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Author: Charles V. Reed

Royal Tourists, Colonial Subjects, and the Making of a British World, 1860-1911 examines the ritual space of nineteenth-century royal tours of empire and the diverse array of historical actors who participated in them. The book is a tale of royals who were ambivalent and bored partners in the project of empire; colonial administrators who used royal ceremonies to pursue a multiplicity of projects and interests or to imagine themselves as African chiefs or heirs to the Mughal emperors; local princes and chiefs who were bullied and bruised by the politics of the royal tour, even as some of them used the tour to symbolically appropriate or resist British cultural power; and settlers of European descent and people of colour in the empire who made claims on the rights and responsibilities of imperial citizenship and as co-owners of Britain’s global empire. Royal Tourists, Colonial Subjects, and the Making of a British World suggests that the diverse responses to the royal tours of the nineteenth century demonstrate how a multi-centred British-imperial culture was forged in the empire and was constantly made and remade, appropriated and contested. In this context, subjects of empire provincialized the British Isles, centring the colonies in their political and cultural constructions of empire, Britishness, citizenship, and loyalty.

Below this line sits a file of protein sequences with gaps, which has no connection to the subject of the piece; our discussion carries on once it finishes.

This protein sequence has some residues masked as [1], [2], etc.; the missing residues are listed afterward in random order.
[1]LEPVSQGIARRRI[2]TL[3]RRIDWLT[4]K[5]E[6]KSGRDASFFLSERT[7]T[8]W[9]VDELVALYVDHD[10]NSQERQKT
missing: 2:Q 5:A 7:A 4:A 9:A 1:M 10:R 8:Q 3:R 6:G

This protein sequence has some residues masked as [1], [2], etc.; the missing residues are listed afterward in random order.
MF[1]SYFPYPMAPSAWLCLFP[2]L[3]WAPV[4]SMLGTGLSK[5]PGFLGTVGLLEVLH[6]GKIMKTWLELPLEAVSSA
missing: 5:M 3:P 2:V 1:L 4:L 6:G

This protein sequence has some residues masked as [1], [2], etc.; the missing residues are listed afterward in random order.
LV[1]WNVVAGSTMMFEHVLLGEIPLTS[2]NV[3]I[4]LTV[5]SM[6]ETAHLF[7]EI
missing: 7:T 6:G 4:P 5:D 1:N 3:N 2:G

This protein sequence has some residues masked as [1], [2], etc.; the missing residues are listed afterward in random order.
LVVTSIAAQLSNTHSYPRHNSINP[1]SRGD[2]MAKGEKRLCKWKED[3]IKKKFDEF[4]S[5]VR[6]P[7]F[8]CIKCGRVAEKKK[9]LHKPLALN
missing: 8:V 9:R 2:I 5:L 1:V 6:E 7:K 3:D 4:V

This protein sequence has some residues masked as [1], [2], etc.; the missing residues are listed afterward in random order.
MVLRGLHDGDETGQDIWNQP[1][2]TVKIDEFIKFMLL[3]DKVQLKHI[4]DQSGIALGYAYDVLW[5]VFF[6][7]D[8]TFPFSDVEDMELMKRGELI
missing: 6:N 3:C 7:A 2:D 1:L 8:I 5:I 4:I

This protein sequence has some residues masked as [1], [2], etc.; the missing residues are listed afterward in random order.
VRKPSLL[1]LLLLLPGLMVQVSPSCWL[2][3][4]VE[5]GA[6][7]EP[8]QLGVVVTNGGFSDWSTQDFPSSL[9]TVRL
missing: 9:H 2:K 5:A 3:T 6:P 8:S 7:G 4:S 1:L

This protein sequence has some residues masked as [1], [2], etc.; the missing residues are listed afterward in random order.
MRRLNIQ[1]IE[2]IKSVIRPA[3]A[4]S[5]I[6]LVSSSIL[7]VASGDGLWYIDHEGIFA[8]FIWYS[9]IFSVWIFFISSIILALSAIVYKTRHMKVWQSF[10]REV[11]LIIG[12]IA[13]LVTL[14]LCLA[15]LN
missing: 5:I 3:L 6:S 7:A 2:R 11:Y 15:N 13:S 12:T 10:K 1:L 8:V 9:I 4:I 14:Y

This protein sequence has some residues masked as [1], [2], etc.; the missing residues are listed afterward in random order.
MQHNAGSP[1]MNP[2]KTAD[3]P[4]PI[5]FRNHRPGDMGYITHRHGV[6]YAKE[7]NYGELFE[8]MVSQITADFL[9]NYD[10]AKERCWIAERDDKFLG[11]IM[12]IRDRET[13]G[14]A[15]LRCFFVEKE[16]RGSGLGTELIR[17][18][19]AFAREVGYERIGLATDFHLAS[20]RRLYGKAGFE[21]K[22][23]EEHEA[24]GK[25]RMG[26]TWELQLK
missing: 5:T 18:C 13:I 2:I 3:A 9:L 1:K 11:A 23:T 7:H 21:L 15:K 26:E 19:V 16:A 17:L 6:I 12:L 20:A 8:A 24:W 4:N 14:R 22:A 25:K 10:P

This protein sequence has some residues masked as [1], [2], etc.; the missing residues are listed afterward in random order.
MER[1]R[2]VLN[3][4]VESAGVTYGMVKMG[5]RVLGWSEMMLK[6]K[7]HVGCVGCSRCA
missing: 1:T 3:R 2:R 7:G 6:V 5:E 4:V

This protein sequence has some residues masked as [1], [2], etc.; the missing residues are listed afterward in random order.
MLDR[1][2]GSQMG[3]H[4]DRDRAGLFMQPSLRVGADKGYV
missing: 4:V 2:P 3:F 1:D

Sarah Hale, Will Leggett and Luke Martell

lost … should be a major priority for future progress along the Third Way’, 2 while community is one of the four values placed by Tony Blair at the heart of his Third Way. 3 Linked to the idea of community is the doctrine of communitarianism, which appears in a number of forms. The prominent juxtaposition of rights and duties, or rights and responsibilities

in The Third Way and beyond
Eunice Goes

-establishing the link between rights and responsibilities; recognizing that some responsibilities do not entail rights; and, most carefully, adjusting some rights to the changed circumstances’, 9 and recommended a ‘return to a language of social virtues, interests, and above all, social responsibilities’. 10 According to prescriptive communitarians, the implementation of such an agenda

in The Third Way and beyond
David Morrison

Blair’s articulation of a concept of citizenship. This development concerns the relationship between the notions of rights and responsibilities . In the 1993 articulation of citizenship the implied relationship between these two elements was one of balance. Duties/obligations were stressed as an element that had previously been neglected, leading to an imbalance in favour of

in The Third Way and beyond
Open Access (free)
Tony Fitzpatrick

citizenship 37 ciples of reciprocal justice. The essential reason for this lies in New Labour’s insistence that rights and responsibilities should balance. I want to examine citizenship in more detail later on, but New Labour’s point is that because social goods are the product of social cooperation, then those who share those goods are obligated to make a roughly proportionate contribution to the productive activities of that society or to demonstrate why they cannot. Hence the doctrine that has constantly informed their welfare reforms – work for those who can, security